AFS meeting report – It’s been over a week now since I returned home from the annual meeting of the American Folklore Society, and I have been meaning to write about my experience, but life has conspired against me. I am finally sitting down just now to put my thoughts to (digital) paper.
I’ve only been a member of the American Folklore Society for just over a year now, and this was my first annual meeting. It was held in Santa Fe, which is a beautiful city that I really enjoyed spending time in. I did take a whole bunch of pictures during the trip, as I spent some time in Fort Worth and Santa Fe before the meeting began, but I’ll come back to those later. Today I want to focus on the meeting itself.
While the meeting didn’t officially begin until the evening of Wednesday the 5th, I had signed up for the “High Road Tour,” which took us out of Santa Fe and along the High Road to Taos (although not actually all the way to Taos), starting on Wednesday morning. The trip was a lot of fun, but more importantly I got to meet some of the other scholars who would be taking part in the meeting. As luck would have it, I ended up sitting next to a well-known scholar whose interests intersect with mine; he works with both folklore and translation as well. (I’m not going to be dropping any names, by the way, partly because it feels weird, and partly because it’s unlikely that anyone reading this will know who these people are anyway.) We got the chance to share our various thoughts on these subjects, and he has since sent me a chapter on folklore and translation pedagogy that frankly blew my mind.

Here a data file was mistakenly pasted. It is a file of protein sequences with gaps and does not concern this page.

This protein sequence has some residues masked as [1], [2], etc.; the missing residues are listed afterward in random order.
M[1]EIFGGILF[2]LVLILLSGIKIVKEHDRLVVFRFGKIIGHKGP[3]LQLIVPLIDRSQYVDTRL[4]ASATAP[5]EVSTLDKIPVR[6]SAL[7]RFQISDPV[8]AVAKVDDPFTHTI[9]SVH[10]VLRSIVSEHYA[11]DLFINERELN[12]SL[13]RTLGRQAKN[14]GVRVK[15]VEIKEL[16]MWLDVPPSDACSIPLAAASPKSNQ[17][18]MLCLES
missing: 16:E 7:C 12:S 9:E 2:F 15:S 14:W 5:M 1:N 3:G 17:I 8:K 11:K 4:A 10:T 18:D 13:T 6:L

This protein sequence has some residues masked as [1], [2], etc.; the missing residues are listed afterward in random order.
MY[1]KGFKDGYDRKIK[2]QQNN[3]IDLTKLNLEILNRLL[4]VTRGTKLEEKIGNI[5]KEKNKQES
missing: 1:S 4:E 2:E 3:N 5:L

That evening I went to the opening ceremonies, and I must admit that the positive emotions I had felt during the High Road tour evaporated very quickly. For starters, it’s a very large gathering: during the opening ceremonies, it was announced that over eight hundred people had registered for the meeting. I had never been to a conference with anywhere near that kind of attendance before, so I suddenly felt very small. There were a lot of people who spoke and who were mentioned during the opening ceremonies, and everyone seemed to know these people but me. In short, I was feeling like the odd man out. I remember sitting there and thinking to myself, “Why did I come?”
After the opening ceremonies there was a speaker giving a talk, but it was getting late by then and I was tired, and I wanted to get back to my hotel to relax a bit before heading to bed in anticipation of an early morning. I was feeling rather glum as I walked back to my hotel, but a hot bath and then a book by the fireplace helped (yeah, I had a fireplace in my room—so I had that going for me, which was nice).
The meeting began in earnest on Thursday, and I dutifully began attending sessions. There were a lot of sessions—for most of the time slots there were eighteen sessions running concurrently. Choosing which sessions to attend was like picking a single plateful of food from a massive buffet and not being able to go back for seconds. I am pleased to say, though, that I didn’t find a single disappointing session. Even in sessions that I attended primarily to hear a single, specific paper, I found the other papers interesting as well. In fact, it was some of the papers that I had not originally been interested in that turned out to be the most pleasant surprises.